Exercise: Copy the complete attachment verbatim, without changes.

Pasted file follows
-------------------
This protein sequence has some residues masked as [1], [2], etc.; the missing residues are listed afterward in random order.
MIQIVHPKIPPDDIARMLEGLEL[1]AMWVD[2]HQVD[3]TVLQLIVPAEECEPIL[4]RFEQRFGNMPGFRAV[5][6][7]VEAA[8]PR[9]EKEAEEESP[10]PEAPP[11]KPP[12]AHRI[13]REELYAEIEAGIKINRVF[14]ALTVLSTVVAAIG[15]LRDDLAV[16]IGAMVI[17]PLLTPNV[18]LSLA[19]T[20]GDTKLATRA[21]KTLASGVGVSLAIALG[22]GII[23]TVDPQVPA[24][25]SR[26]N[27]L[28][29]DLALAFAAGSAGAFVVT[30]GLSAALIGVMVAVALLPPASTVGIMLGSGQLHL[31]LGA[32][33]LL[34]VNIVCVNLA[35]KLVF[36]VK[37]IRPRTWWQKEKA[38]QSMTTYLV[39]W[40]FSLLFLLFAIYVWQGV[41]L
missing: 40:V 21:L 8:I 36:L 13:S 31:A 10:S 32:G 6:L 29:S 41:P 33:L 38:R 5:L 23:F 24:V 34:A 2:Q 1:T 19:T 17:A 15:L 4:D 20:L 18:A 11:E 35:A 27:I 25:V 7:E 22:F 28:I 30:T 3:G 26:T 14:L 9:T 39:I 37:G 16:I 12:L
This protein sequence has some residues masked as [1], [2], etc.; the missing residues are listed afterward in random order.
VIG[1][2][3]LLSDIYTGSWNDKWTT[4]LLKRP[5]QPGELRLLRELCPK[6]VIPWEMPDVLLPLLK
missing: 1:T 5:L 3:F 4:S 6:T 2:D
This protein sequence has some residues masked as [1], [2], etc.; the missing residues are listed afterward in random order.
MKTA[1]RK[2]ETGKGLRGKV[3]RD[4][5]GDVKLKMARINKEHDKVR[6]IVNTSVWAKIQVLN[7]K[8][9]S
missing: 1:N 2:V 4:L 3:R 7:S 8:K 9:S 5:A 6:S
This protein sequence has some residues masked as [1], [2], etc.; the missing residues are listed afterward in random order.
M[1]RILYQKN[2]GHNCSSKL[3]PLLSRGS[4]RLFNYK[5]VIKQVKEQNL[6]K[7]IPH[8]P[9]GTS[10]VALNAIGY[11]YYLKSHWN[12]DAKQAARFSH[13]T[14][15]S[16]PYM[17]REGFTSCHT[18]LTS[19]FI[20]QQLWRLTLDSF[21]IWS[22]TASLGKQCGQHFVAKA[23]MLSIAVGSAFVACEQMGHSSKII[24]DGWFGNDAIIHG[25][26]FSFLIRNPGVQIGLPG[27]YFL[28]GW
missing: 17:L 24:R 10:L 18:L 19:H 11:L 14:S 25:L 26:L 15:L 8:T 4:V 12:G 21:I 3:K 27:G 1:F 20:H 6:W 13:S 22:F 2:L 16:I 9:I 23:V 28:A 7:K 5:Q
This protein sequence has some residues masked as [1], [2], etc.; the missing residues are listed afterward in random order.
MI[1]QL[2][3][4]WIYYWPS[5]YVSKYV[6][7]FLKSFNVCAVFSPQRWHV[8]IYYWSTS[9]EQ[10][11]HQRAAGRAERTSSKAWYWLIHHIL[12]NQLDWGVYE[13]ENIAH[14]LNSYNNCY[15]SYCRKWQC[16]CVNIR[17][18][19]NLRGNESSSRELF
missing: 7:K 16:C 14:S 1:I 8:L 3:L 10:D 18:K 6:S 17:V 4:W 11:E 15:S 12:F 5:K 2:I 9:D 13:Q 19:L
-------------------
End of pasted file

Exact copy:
This protein sequence has some residues masked as [1], [2], etc.; the missing residues are listed afterward in random order.
MIQIVHPKIPPDDIARMLEGLEL[1]AMWVD[2]HQVD[3]TVLQLIVPAEECEPIL[4]RFEQRFGNMPGFRAV[5][6][7]VEAA[8]PR[9]EKEAEEESP[10]PEAPP[11]KPP[12]AHRI[13]REELYAEIEAGIKINRVF[14]ALTVLSTVVAAIG[15]LRDDLAV[16]IGAMVI[17]PLLTPNV[18]LSLA[19]T[20]GDTKLATRA[21]KTLASGVGVSLAIALG[22]GII[23]TVDPQVPA[24][25]SR[26]N[27]L[28][29]DLALAFAAGSAGAFVVT[30]GLSAALIGVMVAVALLPPASTVGIMLGSGQLHL[31]LGA[32][33]LL[34]VNIVCVNLA[35]KLVF[36]VK[37]IRPRTWWQKEKA[38]QSMTTYLV[39]W[40]FSLLFLLFAIYVWQGV[41]L
missing: 40:V 21:L 8:I 36:L 13:S 31:A 10:S 32:G 6:L 29:S 41:P 33:L 38:R 5:L 23:F 24:V 34:A 2:Q 1:T 19:T 17:A 15:L 4:D 20:L 18:A 11:E 35:A 27:I 25:V 7:E 22:F 28:I 30:T 3:G 26:T 14:L 9:T 39:I 37:G 16:I 12:L
This protein sequence has some residues masked as [1], [2], etc.; the missing residues are listed afterward in random order.
VIG[1][2][3]LLSDIYTGSWNDKWTT[4]LLKRP[5]QPGELRLLRELCPK[6]VIPWEMPDVLLPLLK
missing: 1:T 5:L 3:F 4:S 6:T 2:D
This protein sequence has some residues masked as [1], [2], etc.; the missing residues are listed afterward in random order.
MKTA[1]RK[2]ETGKGLRGKV[3]RD[4][5]GDVKLKMARINKEHDKVR[6]IVNTSVWAKIQVLN[7]K[8][9]S
missing: 1:N 2:V 4:L 3:R 7:S 8:K 9:S 5:A 6:S
This protein sequence has some residues masked as [1], [2], etc.; the missing residues are listed afterward in random order.
M[1]RILYQKN[2]GHNCSSKL[3]PLLSRGS[4]RLFNYK[5]VIKQVKEQNL[6]K[7]IPH[8]P[9]GTS[10]VALNAIGY[11]YYLKSHWN[12]DAKQAARFSH[13]T[14][15]S[16]PYM[17]REGFTSCHT[18]LTS[19]FI[20]QQLWRLTLDSF[21]IWS[22]TASLGKQCGQHFVAKA[23]MLSIAVGSAFVACEQMGHSSKII[24]DGWFGNDAIIHG[25][26]FSFLIRNPGVQIGLPG[27]YFL[28]GW
missing: 17:L 24:R 10:L 18:L 19:H 11:L 14:S 25:L 26:L 15:L 8:T 4:V 12:G 21:I 3:K 27:G 1:F 20:H 6:W 13:S 22:F 2:L 16:I 9:I 23:V 28:A 7:K 5:Q
This protein sequence has some residues masked as [1], [2], etc.; the missing residues are listed afterward in random order.
MI[1]QL[2][3][4]WIYYWPS[5]YVSKYV[6][7]FLKSFNVCAVFSPQRWHV[8]IYYWSTS[9]EQ[10][11]HQRAAGRAERTSSKAWYWLIHHIL[12]NQLDWGVYE[13]ENIAH[14]LNSYNNCY[15]SYCRKWQC[16]CVNIR[17][18][19]NLRGNESSSRELF
missing: 7:K 16:C 14:S 1:I 8:L 3:L 10:D 18:K 6:S 17:V 4:W 11:E 15:S 12:F 5:K 2:I 9:D 13:Q 19:L